Peter Ackroyd | Literature Criticism Critical Review by D. J. Taylor

This literature criticism consists of approximately 3 pages of analysis & critique of Peter Ackroyd.
This section contains 796 words
(approx. 3 pages at 300 words per page)
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Critical Review by D. J. Taylor

SOURCE: “Fogey Heaven,” in New Statesman & Society, June 5, 1992, pp. 38-9.

In the following review of English Music, Taylor finds irritating shortcomings in Ackroyd's didacticism and antiquarianism, but declines to pass final judgment on the novel.

We read Peter Ackroyd’s fiction in rather the same way that the Victorian critic George Saintsbury read Anatole France: to find out what Peter Ackroyd has been reading. As one dense and allusive novel gives way to another, that task has become progressively more arduous.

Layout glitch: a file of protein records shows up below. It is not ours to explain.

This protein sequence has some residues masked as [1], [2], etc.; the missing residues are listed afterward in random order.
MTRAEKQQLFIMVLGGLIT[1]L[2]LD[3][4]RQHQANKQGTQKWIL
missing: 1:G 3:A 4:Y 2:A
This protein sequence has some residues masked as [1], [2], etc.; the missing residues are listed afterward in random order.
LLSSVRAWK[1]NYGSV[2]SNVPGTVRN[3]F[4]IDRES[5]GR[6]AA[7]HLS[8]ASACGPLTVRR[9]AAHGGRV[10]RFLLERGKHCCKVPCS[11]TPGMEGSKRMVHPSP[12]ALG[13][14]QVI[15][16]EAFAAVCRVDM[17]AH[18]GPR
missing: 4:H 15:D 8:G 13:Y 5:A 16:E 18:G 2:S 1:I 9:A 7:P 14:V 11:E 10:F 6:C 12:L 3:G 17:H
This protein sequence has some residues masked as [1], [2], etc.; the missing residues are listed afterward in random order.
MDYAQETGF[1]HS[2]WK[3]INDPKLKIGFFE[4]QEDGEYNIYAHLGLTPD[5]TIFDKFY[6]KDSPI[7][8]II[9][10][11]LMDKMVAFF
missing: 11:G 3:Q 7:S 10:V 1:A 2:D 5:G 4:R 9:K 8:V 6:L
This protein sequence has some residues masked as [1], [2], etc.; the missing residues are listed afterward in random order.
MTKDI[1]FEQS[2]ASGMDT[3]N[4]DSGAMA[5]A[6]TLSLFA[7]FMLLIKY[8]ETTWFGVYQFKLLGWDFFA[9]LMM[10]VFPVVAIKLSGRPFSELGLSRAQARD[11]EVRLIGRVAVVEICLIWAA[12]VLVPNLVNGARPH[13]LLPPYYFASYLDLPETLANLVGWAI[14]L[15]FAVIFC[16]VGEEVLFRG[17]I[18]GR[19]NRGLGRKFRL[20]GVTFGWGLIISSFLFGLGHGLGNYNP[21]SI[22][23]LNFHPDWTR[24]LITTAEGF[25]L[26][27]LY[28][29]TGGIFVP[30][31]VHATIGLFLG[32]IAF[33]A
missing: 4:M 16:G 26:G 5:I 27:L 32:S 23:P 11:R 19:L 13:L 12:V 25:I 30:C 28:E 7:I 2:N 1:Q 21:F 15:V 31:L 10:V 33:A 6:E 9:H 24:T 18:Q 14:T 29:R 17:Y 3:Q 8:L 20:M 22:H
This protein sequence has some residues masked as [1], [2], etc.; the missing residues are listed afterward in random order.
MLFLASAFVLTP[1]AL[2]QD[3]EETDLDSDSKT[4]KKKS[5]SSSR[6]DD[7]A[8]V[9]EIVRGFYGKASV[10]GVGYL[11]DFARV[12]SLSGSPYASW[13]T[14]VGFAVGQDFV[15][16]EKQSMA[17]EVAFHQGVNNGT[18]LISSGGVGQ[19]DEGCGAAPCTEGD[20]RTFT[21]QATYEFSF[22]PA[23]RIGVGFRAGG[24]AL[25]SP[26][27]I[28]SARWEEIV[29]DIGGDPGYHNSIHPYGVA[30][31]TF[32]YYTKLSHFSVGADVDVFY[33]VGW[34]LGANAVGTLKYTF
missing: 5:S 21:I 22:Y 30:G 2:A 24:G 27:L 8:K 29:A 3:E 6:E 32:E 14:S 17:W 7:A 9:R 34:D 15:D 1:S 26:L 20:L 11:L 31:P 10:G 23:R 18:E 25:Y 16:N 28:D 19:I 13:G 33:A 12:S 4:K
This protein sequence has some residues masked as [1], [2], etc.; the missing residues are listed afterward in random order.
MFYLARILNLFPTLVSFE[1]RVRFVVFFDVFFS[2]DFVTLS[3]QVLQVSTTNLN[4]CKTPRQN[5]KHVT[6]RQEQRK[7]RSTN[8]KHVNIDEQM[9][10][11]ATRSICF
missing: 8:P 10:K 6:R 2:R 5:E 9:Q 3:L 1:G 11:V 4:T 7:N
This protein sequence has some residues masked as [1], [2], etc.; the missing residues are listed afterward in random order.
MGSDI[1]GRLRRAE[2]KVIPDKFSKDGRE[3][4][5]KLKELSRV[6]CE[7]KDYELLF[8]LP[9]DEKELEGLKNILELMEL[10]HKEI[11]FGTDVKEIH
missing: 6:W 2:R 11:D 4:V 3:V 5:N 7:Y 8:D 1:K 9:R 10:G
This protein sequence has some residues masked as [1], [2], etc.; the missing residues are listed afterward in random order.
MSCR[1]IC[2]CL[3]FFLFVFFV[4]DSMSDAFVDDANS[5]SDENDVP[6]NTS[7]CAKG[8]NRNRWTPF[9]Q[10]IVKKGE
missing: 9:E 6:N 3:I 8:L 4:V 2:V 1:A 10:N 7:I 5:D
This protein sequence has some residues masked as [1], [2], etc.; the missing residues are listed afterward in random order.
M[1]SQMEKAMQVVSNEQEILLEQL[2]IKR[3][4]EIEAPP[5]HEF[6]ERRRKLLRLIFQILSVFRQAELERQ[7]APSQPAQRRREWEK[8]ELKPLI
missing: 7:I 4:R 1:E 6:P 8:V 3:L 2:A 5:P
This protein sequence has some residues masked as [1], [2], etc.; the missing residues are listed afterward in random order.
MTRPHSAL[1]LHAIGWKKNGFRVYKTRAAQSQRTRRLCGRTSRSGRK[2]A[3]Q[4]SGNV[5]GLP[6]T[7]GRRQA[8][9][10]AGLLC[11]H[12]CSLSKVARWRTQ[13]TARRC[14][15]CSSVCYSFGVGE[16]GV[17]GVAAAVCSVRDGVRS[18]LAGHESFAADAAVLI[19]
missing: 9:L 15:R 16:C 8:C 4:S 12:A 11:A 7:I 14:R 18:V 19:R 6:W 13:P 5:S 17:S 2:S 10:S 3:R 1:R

The Great Fire of London and The Last Testament of Oscar Wilde, the early novels, were easy ones: a bit of Dickens, a very large amount of Wilde, a serious interest in all the spangled fakery that makes modern novels truly modern. By the time of Hawksmoor, the extent of Ackroyd’s...

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This section contains 796 words
(approx. 3 pages at 300 words per page)
Buy the Critical Review by D. J. Taylor
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